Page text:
A Key code, the new asset manager founded by Rubens Henriques, a graduate of Itaú Asset Management, has a guideline that comes before — or, at the very least, glued together — to the selection of which assets will rise the most: the concern with preserving investor capital. This is the philosophy that permeates the new house, which is born with R$3.6 billion in assets under management. This for the start. The total combines a contribution of BRL 2.5 billion in resources from the BTG Actual (from the same group that controls EXAME), plus the R$ 900 million in assets of the manager’s macro funds Vintage, which combined its operation, plus the R$ 200 million raised in the first two weeks of its life.
“We’re going to end the year with a few billions, but it’s still too early to know how much,” says Henriques. In terms of capillarity, the house’s funds will be distributed across 20 retail platforms, received investment commitments from eight banks, 20 family offices and also pension funds.
André Caldas, a veteran with years of experience at Credit Suisse and Itaú, will lead the stock market strategy, which will initially have two portfolios: one fully purchased on the stock exchange, focusing on the long term (long only), and a multimarket, but with at least 40% exposure to the stock market. In his team, 12 people, with a mix of young and wise. “The market is getting tougher every day. It increasingly requires deeper and faster analysis. But you also need white hair”, speak almost in duet Henriques and Caldas, in an exclusive interview with EXAME IN. The first is about the stock market strategy.
The manager will have, in a first stage, stock funds, from Caldas, and macro trends, with the absorption of Vintage, and led by Rodrigo Carvalho. In a few months, at most two, will come the quantitative funds, whose team is led by Moacir Fernandes.
Clave’s goal, however, is to have other verticals in the future, such as real estate, credit and equity funds. The basic premise is that each front will have a strong and reputable partner at the head of the business.
Valid for choosing actions and for life
The moment is to seek quality for investment, in Caldas’ view. But it’s not that “fly to quality” fever that occurs in moments of uncertainty or panic. Is different. It comes from the challenge of choosing the right asset to be in — even for a bet on an optimistic scenario of economic recovery in Brazil, such as Clave’s. “That doesn’t make Brazil comfortable. We have rising interest rates, rising inflation and rising unemployment. It is true that Brazil is not a place for amateurs.”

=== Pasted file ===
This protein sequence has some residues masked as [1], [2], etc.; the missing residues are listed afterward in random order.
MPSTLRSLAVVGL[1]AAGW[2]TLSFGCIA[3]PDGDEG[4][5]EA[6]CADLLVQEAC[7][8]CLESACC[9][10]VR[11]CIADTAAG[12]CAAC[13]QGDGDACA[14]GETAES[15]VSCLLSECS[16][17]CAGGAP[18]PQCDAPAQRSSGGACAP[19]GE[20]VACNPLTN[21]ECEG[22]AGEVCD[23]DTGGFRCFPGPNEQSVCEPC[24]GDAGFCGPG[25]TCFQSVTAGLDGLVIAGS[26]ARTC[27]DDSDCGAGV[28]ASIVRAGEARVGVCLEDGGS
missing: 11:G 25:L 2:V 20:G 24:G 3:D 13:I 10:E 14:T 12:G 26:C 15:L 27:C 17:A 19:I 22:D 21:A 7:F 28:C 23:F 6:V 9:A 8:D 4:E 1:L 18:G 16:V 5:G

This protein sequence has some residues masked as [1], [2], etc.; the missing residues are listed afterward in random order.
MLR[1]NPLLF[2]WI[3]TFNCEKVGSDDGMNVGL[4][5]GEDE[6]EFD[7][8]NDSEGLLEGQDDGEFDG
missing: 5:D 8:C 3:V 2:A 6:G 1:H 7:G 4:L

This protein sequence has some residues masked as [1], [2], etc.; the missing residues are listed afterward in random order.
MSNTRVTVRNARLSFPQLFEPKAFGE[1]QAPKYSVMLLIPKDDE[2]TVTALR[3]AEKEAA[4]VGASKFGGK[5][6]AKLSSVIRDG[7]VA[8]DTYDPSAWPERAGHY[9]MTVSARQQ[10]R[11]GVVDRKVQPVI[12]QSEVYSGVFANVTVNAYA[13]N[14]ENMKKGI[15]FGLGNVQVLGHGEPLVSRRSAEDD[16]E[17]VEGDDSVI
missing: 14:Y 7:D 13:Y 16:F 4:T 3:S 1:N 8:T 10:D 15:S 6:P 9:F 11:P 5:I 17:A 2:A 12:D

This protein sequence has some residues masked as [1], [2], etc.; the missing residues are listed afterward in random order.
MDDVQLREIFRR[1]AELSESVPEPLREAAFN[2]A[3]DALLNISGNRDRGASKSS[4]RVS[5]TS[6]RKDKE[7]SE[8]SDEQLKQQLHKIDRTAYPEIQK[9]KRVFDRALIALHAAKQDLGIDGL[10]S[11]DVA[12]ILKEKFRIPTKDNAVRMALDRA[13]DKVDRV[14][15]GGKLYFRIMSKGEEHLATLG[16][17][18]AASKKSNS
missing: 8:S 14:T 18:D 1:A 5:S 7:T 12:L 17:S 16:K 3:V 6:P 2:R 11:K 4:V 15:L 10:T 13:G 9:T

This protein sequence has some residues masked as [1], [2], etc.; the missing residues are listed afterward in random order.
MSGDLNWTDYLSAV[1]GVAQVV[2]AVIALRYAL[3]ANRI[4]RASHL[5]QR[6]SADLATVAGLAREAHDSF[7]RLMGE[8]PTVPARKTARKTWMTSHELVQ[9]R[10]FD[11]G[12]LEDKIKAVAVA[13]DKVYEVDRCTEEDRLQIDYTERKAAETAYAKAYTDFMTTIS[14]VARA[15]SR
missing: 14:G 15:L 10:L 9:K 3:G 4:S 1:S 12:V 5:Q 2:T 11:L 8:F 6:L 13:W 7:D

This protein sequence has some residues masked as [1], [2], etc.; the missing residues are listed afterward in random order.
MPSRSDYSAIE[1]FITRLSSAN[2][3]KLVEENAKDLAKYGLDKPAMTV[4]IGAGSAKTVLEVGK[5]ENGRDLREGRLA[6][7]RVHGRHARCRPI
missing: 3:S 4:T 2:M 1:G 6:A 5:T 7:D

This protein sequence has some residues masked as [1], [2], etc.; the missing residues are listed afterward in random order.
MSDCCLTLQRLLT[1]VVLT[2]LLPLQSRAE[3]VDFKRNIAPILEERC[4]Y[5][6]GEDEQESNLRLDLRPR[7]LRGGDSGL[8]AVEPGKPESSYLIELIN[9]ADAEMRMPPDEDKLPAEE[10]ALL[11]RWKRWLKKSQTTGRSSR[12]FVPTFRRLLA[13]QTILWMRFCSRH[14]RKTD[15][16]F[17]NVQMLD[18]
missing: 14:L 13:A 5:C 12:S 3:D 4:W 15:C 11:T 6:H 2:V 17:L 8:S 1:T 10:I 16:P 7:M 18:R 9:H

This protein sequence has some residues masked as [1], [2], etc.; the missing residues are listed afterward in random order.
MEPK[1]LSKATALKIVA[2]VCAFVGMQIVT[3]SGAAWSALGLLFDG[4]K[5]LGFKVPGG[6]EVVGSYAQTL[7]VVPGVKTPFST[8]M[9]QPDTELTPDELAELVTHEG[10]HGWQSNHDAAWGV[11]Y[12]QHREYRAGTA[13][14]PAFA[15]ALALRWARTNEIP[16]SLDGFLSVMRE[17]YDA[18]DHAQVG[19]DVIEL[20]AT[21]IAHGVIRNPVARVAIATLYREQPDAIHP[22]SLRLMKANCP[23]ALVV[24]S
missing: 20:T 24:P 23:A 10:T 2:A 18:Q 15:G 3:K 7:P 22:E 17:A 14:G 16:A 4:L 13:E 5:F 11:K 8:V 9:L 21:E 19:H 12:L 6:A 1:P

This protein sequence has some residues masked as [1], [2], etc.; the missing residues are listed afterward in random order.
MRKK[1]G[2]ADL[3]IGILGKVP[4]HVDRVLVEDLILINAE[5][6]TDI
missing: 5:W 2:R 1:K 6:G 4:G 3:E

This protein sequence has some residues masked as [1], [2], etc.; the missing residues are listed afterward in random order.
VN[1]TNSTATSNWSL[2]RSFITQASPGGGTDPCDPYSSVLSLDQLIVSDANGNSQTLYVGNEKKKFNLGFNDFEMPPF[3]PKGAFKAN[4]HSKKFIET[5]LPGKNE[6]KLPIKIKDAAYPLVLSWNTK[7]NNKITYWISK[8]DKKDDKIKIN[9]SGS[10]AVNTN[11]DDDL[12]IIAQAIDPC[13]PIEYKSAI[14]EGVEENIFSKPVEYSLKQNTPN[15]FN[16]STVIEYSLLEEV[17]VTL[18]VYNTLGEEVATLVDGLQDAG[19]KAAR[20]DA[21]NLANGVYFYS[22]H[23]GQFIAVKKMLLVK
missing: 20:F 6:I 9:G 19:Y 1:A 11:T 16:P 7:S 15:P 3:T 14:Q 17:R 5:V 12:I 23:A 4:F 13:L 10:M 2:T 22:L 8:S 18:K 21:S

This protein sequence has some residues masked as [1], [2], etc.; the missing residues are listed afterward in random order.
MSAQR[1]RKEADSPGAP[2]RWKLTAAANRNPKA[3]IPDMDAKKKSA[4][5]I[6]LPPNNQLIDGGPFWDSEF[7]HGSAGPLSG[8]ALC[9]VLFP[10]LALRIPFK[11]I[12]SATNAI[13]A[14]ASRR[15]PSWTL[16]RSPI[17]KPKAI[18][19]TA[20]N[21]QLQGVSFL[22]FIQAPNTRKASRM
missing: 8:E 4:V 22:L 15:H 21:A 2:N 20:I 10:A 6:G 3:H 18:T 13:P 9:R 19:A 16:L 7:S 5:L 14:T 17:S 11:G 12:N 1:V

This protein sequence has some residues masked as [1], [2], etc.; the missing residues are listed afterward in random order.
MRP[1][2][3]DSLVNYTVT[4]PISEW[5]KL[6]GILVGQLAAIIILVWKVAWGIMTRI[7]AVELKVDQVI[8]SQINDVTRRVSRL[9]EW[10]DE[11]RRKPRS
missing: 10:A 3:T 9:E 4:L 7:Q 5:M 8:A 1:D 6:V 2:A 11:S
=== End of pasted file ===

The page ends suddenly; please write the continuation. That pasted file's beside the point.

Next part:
The complexity of the moment comes precisely from having to combine what is safe and good quality — “90% of our portfolio is made up of market-leading companies,” says Caldas — and at the same time knowing how to position itself in the face of new developments and opportunities.
“You can’t repeat the same mistakes as 2,000. It is necessary to study a lot. Back then, the market agreed that the internet was going to change the world”, he recalls, commenting that many, many made mistakes in their choice. “But we already know that it’s not all that’s going to work out.”
Hence the need for deeper analysis. Digitization, the age of data, of artificial intelligence, all of this took Caldas out of his comfort zone. It’s not enough to have young people on the team, you have to learn by yourself. “I started to invest, as an individual, in venture capital funds, to form a networking network, and I read a lot about it”, he says. But, if that wasn’t enough, he went back to studying. He is taking a course on fintechs at Stanford University.
The Clave portfolio includes Vale, Petrobras, Renner, Natura, Grupo Notre Dame Intermédica (GNDI), for example. A still mix of global activity recovery, with inflation, and recovery in Brazil. “But we are experiencing an asymmetric recovery here. The big ones are getting bigger either because the smaller ones are weaker or because they disappeared.”
Everything, however, given so much novelty, is dynamically evaluated. When it happens that the company is good, has good management, but has already gone up a lot, the exposure starts to be reduced. This is what happened with commodities, although some choices are still in the portfolio.